dsinc writes "Denied the right to travel without consent from their male guardians and banned from driving, women in Saudi Arabia are now monitored by an electronic system that tracks any cross-border movements. Since last week, Saudi women's male guardians began receiving text messages on their phones informing them when women under their custody leave the country, even if they are travelling together. 'The authorities are using technology to monitor women,' said columnist Badriya al-Bishr, who criticised the 'state of slavery under which women are held' in the ultra-conservative kingdom. Women are not allowed to leave the kingdom without permission from their male guardian, who must give his consent by signing what is known as the 'yellow sheet' at the airport or border."
another random user writes with this news from the BBC: "A U.S. judge has ordered Apple to disclose details of its patent-sharing deal with HTC to its rival, Samsung. Apple and HTC signed a 10-year licence agreement earlier this month, but did not make the details public. Samsung, which is also involved in various patent disputes with Apple, asked the courts to tell Apple to furnish the information. It said it was 'almost certain' the deal covered some of the patents at the centre of its dispute with Apple. The court ordered Apple to produce a full copy of the settlement agreement 'without delay,' subject to an 'attorneys' eyes only' designation, meaning it will not be made public."
Orome1 writes "Facebook has announced some proposed updates to their Data Use Policy (how user data is collected and used) and their Statement of Rights and Responsibilities (explains the terms governing use of their services). These updates include new tools for managing Facebook Messages, changes to how they refer to certain products, tips on managing one's timelines, and reminders about what's visible to other people on Facebook. Elliot Schrage, Facebook's vice president of communications, public policy, and marketing, said: 'We found that the voting mechanism, which is triggered by a specific number of comments, actually resulted in a system that incentivized the quantity of comments over their quality,' he explained. 'Therefore, we're proposing to end the voting component of the process in favor of a system that leads to more meaningful feedback and engagement.'"
hypnosec writes "ICANN is receiving more and more requests for new generic top level domains, and governments around the world are busy registering their complaints and objections with the proposed names. To date, more than 200 objections have been raised against proposed gTLDs, with Australia leading the pack with over 120 objections. Some of the other countries which are at the forefront of registering their objections include France, Germany and India. US and UK are near the bottom of the list. ICANN's "early warnings" about national objections to gTLDs serves as formal objections but it doesn't mean that these domains will never be signed off. There is always room for discussions and mediation that would allow prospective registrants to keep on pursuing their claims. Australia has objected to names such as '.baby,' '.app,' and '.beauty' among other. It has also objected to names such as '.sucks' and '.wtf,' stating that these names have 'an overtly negative or critical connotation.'"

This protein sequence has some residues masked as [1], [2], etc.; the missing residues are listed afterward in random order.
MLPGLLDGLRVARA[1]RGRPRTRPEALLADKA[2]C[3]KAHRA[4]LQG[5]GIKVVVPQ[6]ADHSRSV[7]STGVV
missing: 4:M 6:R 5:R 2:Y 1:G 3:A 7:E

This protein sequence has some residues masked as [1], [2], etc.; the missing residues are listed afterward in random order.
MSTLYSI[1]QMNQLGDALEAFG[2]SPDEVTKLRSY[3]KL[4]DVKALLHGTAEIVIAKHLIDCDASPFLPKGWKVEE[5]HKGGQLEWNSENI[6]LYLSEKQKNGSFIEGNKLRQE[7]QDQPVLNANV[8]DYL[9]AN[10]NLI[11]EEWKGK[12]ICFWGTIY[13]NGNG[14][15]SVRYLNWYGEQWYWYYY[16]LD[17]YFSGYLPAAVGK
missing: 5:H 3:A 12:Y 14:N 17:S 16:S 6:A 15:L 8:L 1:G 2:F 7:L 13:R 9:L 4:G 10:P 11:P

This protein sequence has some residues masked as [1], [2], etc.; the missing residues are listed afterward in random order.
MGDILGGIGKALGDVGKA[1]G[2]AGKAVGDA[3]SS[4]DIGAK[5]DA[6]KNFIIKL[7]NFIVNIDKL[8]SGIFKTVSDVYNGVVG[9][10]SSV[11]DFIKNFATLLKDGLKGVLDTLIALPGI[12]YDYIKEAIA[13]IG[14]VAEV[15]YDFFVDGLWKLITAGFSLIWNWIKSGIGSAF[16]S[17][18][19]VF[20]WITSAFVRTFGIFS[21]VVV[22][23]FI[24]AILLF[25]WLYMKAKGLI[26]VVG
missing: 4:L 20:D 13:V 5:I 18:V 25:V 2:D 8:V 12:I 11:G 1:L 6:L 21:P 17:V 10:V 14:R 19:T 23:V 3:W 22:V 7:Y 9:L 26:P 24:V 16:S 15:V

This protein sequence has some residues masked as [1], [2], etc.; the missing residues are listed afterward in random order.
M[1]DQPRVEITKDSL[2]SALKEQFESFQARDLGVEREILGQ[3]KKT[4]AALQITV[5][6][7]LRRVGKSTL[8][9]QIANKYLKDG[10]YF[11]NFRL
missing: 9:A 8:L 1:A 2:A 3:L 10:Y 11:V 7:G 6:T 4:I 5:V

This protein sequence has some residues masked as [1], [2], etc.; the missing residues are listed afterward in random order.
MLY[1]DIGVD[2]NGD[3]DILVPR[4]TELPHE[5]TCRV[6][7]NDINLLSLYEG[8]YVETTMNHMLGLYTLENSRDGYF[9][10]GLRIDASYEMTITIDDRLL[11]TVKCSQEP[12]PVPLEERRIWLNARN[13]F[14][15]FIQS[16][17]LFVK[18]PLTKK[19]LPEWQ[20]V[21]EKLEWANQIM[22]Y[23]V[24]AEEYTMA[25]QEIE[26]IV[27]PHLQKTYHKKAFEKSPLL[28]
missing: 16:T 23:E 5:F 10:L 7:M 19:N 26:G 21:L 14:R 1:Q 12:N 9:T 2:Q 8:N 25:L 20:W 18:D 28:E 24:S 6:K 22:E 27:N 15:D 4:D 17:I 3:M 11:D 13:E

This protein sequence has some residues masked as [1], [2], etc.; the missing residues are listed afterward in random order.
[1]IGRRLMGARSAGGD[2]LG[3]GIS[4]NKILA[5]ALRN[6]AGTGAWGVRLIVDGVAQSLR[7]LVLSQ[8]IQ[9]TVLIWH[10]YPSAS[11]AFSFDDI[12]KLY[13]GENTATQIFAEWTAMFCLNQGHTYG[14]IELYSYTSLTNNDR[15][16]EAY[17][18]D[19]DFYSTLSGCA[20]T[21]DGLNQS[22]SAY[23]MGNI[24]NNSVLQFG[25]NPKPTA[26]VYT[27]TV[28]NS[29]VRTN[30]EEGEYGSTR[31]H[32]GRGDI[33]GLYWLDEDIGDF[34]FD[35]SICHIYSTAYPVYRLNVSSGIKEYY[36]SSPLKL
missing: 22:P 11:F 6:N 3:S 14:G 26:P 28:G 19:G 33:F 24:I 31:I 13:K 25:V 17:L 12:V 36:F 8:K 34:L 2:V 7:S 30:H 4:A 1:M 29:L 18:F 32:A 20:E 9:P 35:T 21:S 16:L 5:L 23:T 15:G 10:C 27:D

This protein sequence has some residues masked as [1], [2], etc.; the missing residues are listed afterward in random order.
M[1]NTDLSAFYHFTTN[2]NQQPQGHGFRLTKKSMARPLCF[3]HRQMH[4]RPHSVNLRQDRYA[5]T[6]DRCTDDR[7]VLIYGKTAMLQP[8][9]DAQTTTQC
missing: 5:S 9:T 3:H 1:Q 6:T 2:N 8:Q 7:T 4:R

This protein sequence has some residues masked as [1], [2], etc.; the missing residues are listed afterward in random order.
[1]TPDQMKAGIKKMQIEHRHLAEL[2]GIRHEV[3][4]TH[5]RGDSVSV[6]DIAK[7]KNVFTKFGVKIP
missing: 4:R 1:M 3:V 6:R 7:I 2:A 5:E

dryriver writes "The BBC reports: 'The UK branch of an American company — SAS Software — has developed a hi-tech software program it believes can help detect and prevent potentially dangerous passengers and cargo entering the UK using the technique known as 'risk profiling.' So, what exactly is risk profiling and can it really reduce the risk of international terrorism? Risk profiling is a controversial topic. It means identifying a person or group of people who are more likely to act in a certain way than the rest of the population, based on an analysis of their background and past behavior — which of course requires the collection of certain data on people's background and behavior to begin with. When it comes to airline security, some believe this makes perfect sense. Others, though, say this smacks of prejudice and would inevitably lead to unacceptable racial or religious profiling — singling out someone because, say, they happen to be Muslim, or born in Yemen. The company making the Risk-Profiling Software in question, of course, strongly denies that the software would single people out using factors like race, religion or country of origin. It says that the program works by feeding in data about passengers or cargo, including the Advanced Passenger Information (API) that airlines heading to Britain are obliged to send to the UK Border Agency (UKBA) at 'wheels up' — the exact moment the aircraft lifts off from the airport of departure. Additional information could include a combination of factors, like whether the passenger paid for their ticket in cash, or if they have ever been on a watch list or have recently spent time in a country with a known security problem. The data is then analyzed to produce a schematic read-out for immigration officials that shows the risk profile for every single passenger on an incoming flight, seat by seat, high risk to low risk.'"
coondoggie writes "It may be a gimmick or the ultimate answer, but a California city this week okay-ed a draft ordinance that would let businesses install 7,000-volt electric fences to protect sites from rampant copper thieves. As reported by the Sacramento CBS station, the reaction from one business owner to the ordinance says it all: 'It'll be a little fun to watch one of these guys get electrocuted holding my fence trying to rob me.'"